Well, it has returned. After a year long wait, season 2 of Game Of Thrones is back.
Sadly, the opening of the episode is clumsy. Opening on the Hound killing another knight might've been alright for a mid season episode, but for a season opener, it fell flat. It does quickly remind up how much of a little shit Joffrey is, even more-so now he is King, how Sansa remains a prisoner and engaged to him and how Peter Dinklage portrayal of Tyrion is beyond perfect.
A new place we see is Dragonstone which is the seat of the the self proclaimed King Stannis, younger brother of Robert Baratheon and older brother of Renly Baratheon. Here we are quickly introduced to a number of new characters; the mysterious Red Priestess Melisandre who burns the Septs, Maester Cressen who sees her as a threat to Stannis and the Onion Knight Davos Seaworth. The burning of the Septs would've likely made a better opening to the episode rather than what we got but I can understand them wanting to open to characters we already know. The letter writing scene is a great scene that shows us how Stannis is a blunt man but not without honor and also sets up the conflict between Melisandre and Davos as they both are vying for Stannis's ear, not to mention Maester Cressen's death.
The trip to Robb Starks camp is a good one. Firstly, the scene between Robb and Jamie is quite tense, beginning with Jamie wisecracks until he realizes he's in no position to appear superior to the King in the North and the appearance of a very large Greywind certainly concretes this.
The quick trips to Beyond the Wall with Jon Snow and the rest of the Nights watch, and to the Red Waste with Daenerys and her dragons allow us to quickly see where they are currently at, without taking away too much from the major conflicts within Westeros.
The small trip to Winterfell is actually one of the best parts of the episode. Firstly seeing Bran bored as Lord of Winterfell, then seeing Bran's dream from the POV of Summer, which was filmed fantastically, then the conversation with Osha about the different theories of what the comet in the sky means. Hers? "Dragons"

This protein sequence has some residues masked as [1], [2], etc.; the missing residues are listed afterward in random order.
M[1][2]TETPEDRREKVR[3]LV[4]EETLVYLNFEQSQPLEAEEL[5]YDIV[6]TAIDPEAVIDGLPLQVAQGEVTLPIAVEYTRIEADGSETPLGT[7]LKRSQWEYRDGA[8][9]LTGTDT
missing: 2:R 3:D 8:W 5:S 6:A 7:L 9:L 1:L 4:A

The pilot ended with Bran being flung out of a window. This time? The murder of all Roberts bastards, including a baby. Certainly the most disturbing thing shown in the series so far. The final thing we see is one of Roberts last living bastard Gendry on the Kingsroad with Arya in a strangely powerful scene.
The episode was not perfect. The numerous plot threads all over Westeros and across the Narrow Sea at Essos that didn't connect bar through the comet in the sky was a bit disjointed. The episode does set up some compelling conflicts and effortlessly introduced new characters, however.
Post by Chris Davis on Apr 2, 2012 12:22:21 GMT -6
I agree with a lot of what you said. While the premiere was good, my expectations might have been a little bit too high. There were some great moments in the episode, like the scene between Littlefinger and Cersei -- "Power is power." Lena Headey is so great
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Those closing scenes were really heart-breaking... and I'm saying that as someone who is very rarely "touched" by bad things happening to people on the screen. But anyway, yeah, I loved the premiere and as with every GoT episode there were several memorable scenes to be remembered.
^I also loved the scene between Littlefinger and Cersei. I've heard a lot of book fans complaining about it, but I think it (and, as you say, Lena) was brilliant.
Little late to the party, but finally seen this episode. So much good stuff all around, the riot in Kings Landing, the scenes beyond the Wall, Theon being Theon, and that cliffhanger in Qarth but it was the mention of Roose Bolton's bastard at the Dreadfort that really made my day. I was worried they were gonna leave him out, but thankfully not.